While I have your attention, I figure I might share a couple thoughts I’ve had recently focusing on left field.
As I’ve made clear, I’m not a proponent of the Raul Ibanez signing. I’m against GM Ruben Amaro’s decision to be hasty and overpay, as well as the choice of player in general.
If you recall, I concluded that article with the declaration that I would’ve preferred Manny Ramirez, even given the price tag. Well, now that the market has developed further, here’s another name I absolutely would have preferred over Ibanez: Adam Dunn.
No, I’m not off my rocker just yet. Trade Ryan Howard? Add another lefty strikeout machine to your lineup? Indeed.
Adam Dunn may, in fact, be the most underrated baseball player of the last four to five years. Heck, you may even be shaking your head at my words because you believe that Dunn is nothing more than a Ryan Howard clone with slightly less power.
Your beliefs would be fairly accurate.
It’s true, Dunn’s power numbers over the last three season do not quite match up with Howard. Here’s a look at their stats from 2006 to 2008:
The only brief disclaimers this table could have is that Dunn has done the same thing for about two additional years before Howard broke in as a full-time player. Also, don’t think I’m saying the Phillies should have one instead of the other or starting some sort of Howard witch hunt. I’m merely illustrating a point.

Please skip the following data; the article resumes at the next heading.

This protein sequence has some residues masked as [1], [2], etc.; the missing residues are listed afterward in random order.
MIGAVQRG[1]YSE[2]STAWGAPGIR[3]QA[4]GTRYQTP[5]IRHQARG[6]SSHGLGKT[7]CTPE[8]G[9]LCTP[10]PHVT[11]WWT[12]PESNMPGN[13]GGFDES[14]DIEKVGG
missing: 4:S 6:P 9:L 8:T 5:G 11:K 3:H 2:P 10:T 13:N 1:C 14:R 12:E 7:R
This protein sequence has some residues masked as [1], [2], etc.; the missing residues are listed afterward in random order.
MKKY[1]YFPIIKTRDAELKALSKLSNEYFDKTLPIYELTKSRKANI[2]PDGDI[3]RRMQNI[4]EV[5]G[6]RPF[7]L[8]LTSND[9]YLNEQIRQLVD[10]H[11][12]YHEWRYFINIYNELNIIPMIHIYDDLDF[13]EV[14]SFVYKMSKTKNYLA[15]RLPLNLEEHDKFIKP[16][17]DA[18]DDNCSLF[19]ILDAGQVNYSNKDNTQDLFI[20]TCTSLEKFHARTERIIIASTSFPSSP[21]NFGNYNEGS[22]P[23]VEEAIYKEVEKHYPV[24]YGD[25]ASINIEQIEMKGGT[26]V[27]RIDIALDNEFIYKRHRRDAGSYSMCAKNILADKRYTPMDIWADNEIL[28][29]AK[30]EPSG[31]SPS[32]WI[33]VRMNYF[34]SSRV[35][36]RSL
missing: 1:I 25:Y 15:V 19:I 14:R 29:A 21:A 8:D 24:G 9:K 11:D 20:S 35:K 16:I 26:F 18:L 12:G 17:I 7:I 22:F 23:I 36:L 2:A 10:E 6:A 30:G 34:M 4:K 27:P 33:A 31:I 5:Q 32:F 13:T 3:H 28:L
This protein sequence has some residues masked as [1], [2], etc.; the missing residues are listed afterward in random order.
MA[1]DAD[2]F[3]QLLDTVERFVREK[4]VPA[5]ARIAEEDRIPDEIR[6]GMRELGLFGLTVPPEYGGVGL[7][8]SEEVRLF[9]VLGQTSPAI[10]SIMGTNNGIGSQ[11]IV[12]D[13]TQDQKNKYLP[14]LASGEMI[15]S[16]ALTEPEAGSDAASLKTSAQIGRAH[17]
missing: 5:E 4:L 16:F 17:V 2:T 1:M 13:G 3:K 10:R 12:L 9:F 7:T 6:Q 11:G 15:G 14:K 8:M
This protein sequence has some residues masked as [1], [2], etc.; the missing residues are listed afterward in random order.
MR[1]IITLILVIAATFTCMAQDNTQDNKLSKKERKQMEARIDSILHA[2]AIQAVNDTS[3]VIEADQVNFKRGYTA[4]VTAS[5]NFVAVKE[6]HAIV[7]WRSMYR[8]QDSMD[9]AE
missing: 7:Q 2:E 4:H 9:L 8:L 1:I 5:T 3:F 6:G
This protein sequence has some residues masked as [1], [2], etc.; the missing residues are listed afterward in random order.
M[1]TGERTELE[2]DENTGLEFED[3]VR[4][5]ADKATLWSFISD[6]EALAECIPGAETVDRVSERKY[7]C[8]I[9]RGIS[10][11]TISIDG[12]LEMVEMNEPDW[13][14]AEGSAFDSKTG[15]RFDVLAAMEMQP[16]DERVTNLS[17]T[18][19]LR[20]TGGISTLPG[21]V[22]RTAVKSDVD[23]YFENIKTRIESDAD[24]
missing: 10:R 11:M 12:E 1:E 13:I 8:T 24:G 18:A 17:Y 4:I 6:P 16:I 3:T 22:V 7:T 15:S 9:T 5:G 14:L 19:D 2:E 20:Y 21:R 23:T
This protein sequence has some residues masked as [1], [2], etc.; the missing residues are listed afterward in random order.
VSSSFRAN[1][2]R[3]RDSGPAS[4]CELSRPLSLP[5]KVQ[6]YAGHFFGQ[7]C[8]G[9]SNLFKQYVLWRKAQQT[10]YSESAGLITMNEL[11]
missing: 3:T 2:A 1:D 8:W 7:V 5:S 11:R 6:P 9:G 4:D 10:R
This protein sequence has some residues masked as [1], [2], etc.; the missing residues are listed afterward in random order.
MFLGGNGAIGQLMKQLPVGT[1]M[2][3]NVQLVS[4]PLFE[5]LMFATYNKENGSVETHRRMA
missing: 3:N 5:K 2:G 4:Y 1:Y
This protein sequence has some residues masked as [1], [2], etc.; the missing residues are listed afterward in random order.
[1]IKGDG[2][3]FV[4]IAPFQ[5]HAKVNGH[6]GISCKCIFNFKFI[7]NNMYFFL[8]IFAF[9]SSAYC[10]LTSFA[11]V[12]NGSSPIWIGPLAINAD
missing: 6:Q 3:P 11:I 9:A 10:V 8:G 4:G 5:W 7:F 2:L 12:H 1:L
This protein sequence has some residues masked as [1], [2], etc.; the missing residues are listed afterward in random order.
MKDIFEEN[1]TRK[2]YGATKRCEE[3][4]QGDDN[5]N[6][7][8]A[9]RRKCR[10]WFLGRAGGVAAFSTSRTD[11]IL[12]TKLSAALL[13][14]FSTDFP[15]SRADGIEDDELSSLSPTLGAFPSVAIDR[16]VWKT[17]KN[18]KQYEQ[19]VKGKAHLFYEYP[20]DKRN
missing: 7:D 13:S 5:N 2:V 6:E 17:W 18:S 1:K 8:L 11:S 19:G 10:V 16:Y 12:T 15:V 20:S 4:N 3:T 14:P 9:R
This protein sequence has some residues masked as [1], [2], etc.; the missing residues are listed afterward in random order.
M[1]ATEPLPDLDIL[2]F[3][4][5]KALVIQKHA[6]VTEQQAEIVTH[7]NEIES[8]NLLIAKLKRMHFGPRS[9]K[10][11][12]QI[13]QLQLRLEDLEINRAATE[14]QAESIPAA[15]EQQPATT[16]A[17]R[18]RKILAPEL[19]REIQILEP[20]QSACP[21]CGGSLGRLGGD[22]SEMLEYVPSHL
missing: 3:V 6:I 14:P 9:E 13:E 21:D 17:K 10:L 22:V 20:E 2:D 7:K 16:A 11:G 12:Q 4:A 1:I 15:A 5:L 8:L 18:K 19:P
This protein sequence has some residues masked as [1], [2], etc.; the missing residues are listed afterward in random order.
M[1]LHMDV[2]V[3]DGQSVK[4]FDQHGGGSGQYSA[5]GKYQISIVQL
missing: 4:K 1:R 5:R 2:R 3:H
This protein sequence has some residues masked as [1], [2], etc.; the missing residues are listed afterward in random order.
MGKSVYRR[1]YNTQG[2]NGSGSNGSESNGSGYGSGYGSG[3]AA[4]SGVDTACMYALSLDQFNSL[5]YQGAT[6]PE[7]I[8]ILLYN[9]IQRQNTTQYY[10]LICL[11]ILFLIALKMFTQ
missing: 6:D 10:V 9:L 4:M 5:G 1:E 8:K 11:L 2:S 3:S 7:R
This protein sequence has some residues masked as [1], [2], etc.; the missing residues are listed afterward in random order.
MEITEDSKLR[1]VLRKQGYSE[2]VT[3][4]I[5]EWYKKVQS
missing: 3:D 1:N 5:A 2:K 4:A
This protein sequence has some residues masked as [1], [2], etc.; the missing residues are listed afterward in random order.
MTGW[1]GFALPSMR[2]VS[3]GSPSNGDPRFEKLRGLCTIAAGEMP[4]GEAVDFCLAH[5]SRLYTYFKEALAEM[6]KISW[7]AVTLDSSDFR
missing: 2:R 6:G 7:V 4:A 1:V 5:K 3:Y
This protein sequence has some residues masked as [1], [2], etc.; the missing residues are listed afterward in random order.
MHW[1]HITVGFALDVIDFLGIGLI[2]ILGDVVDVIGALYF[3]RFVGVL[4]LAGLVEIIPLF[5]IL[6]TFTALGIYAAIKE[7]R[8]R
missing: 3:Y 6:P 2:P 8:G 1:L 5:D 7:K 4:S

And that point is this: if you want a left-handed bat in left field to replace a departing Pat Burrell, Dunn is probably the guy you want. That table may not do the best job of illustrating that point, though, because as Dunn has maintained a consistent level of production, Howard’s averages and totals are constantly tugged at from opposite directions. His 2006 season gives everything a boost, while 2008 tends to add a bit of drag.
This is a factor you can’t deny, and it isn’t as if Dunn is ancient and aging. He’s seven years younger than Ibanez, and just 10 days older than Howard. Additionally, should Howard eventually be traded, Dunn could most certainly move to first base.
But comparing Dunn to Howard is not the issue; that was merely to provide a basis of reference. Dunn is what the Phillies do not have, Ibanez is what they do. Let’s see how those two players stack up in the same categories:
Now, take a moment to understand just what those numbers tell you. They tell you, quite simply, that while more of Ibanez’s at-bats end in hits and fewer end in strikeouts, Adam Dunn just makes fewer outs altogether. And, as Joe Posnanski says, isn’t that what batting is really all about?
Neither plays stellar defense – far from it, in fact – and so that part of the equation is moot.
You see the numbers. What the question boils down to is this: would you rather pay t he36-year-old Ibanez an escalating amount for the next three years, or the 30-year-old done a much smaller amount over what could be the same time, knowing what kind of offense each gives your lineup?
If you ask me, I’d answer Dunn.